Not long ago we did a first review of the EVGA GeForce GTX 980 Ti Superclocked+ ACX 2.0+ which we of course loved because who cannot love a card with that much power? Today we are following up with another EVGA card, the EVGA GeForce GTX 980 Ti Superclocked. It is almost the same card as the previous one as it has the same clock speeds. The big difference is that this card uses the reference design while the Superclocked + ACX 2.0 uses a dual-fan-configuration. In this review we will focus on the performance difference against a high-end GTX 980-card (the pre-overclocked Zotac AMP! Omega-edition card) and specifically how it handles 2560×1440 and 4K-resolutions.
Since my collegue Mark already wrote a nice intro for the GTX 980 Ti I am going to re-use it here as it of course is just as true for this card.
Filling a slot between the Nivida Titan X and the GTX 980 the EVGA GTX 980 Ti SC features 8 Billion Transistors a core clock of 1102 MHz, 2816 shaders, 176 Texture units and 96 ROPs 6GB of GDDR5 memory riding a 384-bit bus. In short it’s Nerd Candy of the sweetest kind. It is pushing 768 more shaders than the GTX 980, 32 more ROPs, 128-bit wider bus width and an having an additional 2 GB GDDR5.On the flip side of that equation the Nvidia Titan X gets 256 more shaders than the EVGA GTX 980 Ti, 16 more texture units, the same amount of ROPs, the same 384-Bit Bus but gets double the GDDR5 at 12 GB.
What does all that add up to? The EVGA GTX 980Ti is a lot closer to the power of the Titan X than the GTX 980 is. Now don’t get us wrong, the GTX 980 is one powerful card and we wouldn’t kick 3 of them out of our test bed by any means but a single EVGA GTX 980Ti is enough to game at 4k resolution with the Titan X and everything else we’ve seen struggles with 4k gaming. Given the choice of GTX 980 SLI or the EVGA GTX 980 Ti SC ACX 2.0+ we’d pick the EVGA GTX 980 Ti SC ACX 2.0+ hands down. The Scaling in SLI might pick up with Windows 10 and DirectX 12 but scaling still won’t be 100% so we prefer single powerful GPU’s but don’t have anything against running a secondary GPU for Physx..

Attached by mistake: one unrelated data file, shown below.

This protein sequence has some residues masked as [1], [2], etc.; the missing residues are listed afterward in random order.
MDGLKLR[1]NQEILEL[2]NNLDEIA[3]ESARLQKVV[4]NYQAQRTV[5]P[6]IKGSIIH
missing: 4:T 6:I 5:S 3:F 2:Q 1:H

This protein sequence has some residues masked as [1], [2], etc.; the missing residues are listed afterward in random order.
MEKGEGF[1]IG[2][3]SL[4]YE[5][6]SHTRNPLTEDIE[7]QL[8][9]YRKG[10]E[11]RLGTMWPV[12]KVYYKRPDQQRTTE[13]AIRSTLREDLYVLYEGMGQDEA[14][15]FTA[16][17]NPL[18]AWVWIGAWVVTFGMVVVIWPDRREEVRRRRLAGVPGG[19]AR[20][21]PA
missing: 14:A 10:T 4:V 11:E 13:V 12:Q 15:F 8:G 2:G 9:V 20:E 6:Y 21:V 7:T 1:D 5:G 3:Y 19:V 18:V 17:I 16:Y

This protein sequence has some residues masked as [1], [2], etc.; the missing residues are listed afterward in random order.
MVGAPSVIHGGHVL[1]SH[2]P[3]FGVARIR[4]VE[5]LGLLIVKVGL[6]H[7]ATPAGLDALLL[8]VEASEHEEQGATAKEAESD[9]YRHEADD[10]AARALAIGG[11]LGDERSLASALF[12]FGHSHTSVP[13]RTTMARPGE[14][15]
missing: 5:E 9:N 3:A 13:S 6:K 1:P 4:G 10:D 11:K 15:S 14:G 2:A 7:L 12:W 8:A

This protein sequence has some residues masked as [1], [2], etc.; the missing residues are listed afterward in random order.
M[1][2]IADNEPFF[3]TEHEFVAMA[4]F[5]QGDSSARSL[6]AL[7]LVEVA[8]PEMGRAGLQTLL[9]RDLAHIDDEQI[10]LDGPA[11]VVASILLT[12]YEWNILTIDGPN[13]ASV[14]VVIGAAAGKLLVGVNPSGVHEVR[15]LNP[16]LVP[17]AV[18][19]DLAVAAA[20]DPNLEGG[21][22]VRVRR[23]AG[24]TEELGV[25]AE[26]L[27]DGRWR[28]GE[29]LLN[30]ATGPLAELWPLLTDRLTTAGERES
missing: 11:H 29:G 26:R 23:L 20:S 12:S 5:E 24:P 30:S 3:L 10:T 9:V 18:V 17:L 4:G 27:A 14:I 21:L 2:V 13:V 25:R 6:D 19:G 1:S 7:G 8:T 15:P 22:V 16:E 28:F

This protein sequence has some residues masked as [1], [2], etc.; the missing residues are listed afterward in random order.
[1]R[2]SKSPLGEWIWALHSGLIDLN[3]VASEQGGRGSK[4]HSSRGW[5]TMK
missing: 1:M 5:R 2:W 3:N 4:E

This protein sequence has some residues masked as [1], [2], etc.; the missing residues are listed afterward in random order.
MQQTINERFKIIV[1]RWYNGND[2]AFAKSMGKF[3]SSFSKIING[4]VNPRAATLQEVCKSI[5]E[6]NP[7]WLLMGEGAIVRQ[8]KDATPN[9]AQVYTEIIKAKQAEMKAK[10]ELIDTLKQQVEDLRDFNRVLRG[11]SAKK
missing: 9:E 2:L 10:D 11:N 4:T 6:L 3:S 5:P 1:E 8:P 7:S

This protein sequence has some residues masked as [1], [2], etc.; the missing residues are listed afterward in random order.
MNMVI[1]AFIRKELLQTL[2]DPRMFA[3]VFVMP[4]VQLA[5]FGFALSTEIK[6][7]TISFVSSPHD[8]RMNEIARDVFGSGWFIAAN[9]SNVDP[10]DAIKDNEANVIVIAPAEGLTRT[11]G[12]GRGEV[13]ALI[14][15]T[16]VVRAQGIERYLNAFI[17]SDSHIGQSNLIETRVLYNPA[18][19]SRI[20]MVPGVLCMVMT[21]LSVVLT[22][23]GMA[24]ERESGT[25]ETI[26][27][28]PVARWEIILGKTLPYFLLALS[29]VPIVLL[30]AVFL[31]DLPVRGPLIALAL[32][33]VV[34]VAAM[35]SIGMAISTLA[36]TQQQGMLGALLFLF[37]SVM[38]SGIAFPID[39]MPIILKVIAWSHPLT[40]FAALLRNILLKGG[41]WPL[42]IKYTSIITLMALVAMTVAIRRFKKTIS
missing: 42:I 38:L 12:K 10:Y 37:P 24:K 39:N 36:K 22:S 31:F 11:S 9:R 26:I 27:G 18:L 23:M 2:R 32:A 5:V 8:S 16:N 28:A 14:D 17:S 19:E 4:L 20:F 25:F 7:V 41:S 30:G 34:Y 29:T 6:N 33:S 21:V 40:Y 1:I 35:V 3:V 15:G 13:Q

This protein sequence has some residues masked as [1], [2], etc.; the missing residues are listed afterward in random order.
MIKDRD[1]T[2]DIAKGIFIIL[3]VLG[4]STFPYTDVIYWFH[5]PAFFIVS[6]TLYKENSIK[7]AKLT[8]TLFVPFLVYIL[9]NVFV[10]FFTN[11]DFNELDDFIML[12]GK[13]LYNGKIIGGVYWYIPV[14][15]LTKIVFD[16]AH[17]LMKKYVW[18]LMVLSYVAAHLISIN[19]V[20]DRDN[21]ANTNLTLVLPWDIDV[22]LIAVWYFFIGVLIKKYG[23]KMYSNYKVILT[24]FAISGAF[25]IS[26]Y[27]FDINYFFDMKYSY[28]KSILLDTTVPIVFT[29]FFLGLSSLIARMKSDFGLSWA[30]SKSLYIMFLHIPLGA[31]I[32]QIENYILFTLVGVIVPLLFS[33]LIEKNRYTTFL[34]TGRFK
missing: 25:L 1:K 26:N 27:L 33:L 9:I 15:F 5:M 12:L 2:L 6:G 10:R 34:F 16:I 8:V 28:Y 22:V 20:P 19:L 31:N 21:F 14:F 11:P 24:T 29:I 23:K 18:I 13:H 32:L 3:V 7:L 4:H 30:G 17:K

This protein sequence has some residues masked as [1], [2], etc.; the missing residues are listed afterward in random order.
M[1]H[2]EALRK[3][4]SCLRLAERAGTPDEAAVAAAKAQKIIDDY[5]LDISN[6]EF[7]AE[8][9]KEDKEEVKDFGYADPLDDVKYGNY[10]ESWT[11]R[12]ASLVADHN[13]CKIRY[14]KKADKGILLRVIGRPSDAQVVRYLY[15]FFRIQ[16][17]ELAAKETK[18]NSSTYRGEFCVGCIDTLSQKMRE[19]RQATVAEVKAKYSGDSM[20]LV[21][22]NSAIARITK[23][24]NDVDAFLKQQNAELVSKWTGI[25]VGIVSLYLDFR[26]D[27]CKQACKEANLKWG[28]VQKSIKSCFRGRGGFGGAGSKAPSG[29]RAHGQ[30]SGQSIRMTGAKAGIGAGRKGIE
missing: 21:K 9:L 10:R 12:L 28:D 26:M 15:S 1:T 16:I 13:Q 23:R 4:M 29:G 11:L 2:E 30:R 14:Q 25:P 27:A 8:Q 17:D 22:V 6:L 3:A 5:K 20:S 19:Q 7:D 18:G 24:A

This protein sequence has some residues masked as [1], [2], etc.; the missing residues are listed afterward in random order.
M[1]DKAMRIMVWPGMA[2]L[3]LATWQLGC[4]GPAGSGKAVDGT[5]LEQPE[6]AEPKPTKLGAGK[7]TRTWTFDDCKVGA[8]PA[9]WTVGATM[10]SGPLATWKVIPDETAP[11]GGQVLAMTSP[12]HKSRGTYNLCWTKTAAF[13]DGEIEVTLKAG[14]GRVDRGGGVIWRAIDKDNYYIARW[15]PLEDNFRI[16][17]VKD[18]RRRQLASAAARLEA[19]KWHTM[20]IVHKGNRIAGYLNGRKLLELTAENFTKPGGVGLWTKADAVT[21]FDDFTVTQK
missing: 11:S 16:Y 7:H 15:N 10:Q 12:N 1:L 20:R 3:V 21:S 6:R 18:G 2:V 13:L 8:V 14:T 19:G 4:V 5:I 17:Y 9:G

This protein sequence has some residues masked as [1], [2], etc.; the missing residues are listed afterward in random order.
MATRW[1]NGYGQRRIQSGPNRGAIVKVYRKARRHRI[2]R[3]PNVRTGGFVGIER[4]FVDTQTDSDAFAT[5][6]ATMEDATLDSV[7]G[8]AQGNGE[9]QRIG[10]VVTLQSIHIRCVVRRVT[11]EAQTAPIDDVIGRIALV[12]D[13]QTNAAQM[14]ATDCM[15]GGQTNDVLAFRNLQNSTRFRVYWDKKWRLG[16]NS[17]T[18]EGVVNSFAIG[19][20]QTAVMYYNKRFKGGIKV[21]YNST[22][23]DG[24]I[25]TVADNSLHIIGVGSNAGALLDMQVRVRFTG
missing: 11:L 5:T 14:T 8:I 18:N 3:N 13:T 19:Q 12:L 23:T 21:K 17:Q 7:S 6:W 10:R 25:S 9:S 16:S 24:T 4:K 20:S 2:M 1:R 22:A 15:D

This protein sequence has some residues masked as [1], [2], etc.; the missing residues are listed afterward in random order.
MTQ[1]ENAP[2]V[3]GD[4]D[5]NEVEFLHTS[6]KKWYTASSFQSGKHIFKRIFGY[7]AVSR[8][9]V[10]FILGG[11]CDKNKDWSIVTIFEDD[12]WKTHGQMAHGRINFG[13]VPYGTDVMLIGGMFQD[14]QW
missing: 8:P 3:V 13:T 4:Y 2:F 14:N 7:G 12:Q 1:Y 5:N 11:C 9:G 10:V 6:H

With DirectX 12 coming out in full force later this year (Late July with Windows 10) DirectX 12 promises to be a game changer for PC enthusiasts. Right now the only way to take advantage of that game changing is an Nvidia 900 series GPU. AMD will shortly release its new R9 300 lineup rumored to have HBM GDDR5 and it’s an exciting time in the GPU arena, so exciting it sends this Geek into trembling frenzies thinking about the possibilities.
Compared to a GeForce Titan X Nvidia choose to slice away two streaming multiprocessors with 256 CUDA cores leaving you with 2816 CUDA cores. We also loose 16 Texture units meaning that we “only” get 176 Texture units compared to the 200 you get in a Titan X.
EVGA GTX 980 Ti SC
GeForce GTX Titan X
GeForce GTX 980
Radeon R9 290X
|Transistors||8 Billion||8 Billion||5.2 Billion||6.2 Billion|
|GPU Clock||1102MHz||1000MHz||1126MHz||Up to 1GHz|
|Texture Fillrate||176 GT/s||192 GT/s||172.8 GT/s||176 GT/s|
|Pixel Fillrate||96 GP/s||96 GP/s||72 GP/s||64 GP/s|
|Memory||6GB GDDR5||12GB GDDR5||4GB GDDR5||4GB GDDR5|
|Memory Transfer Rate||7 GT/s||7 GT/s||7 GT/s||5 GT/s|
|Memory Bandwidth||336.5 GB/s||336.5 GB/s||224.4 GB/s||320 GB/s|
If you already read the previous review of the EVGA GeForce GTX 980 Ti Superclocked+ ACX 2.0+ you will notice that this chart is exactly the same. In fact I copied it directly from that review. As mentioned before the difference between the EVGA GeForce GTSX 980 Ti Superclocked and the EVGA GeForce GTSX 980 Ti Superclocked ACX 2.0+ is the design and the dual fans. Everything else looks the same including the specifications and the price.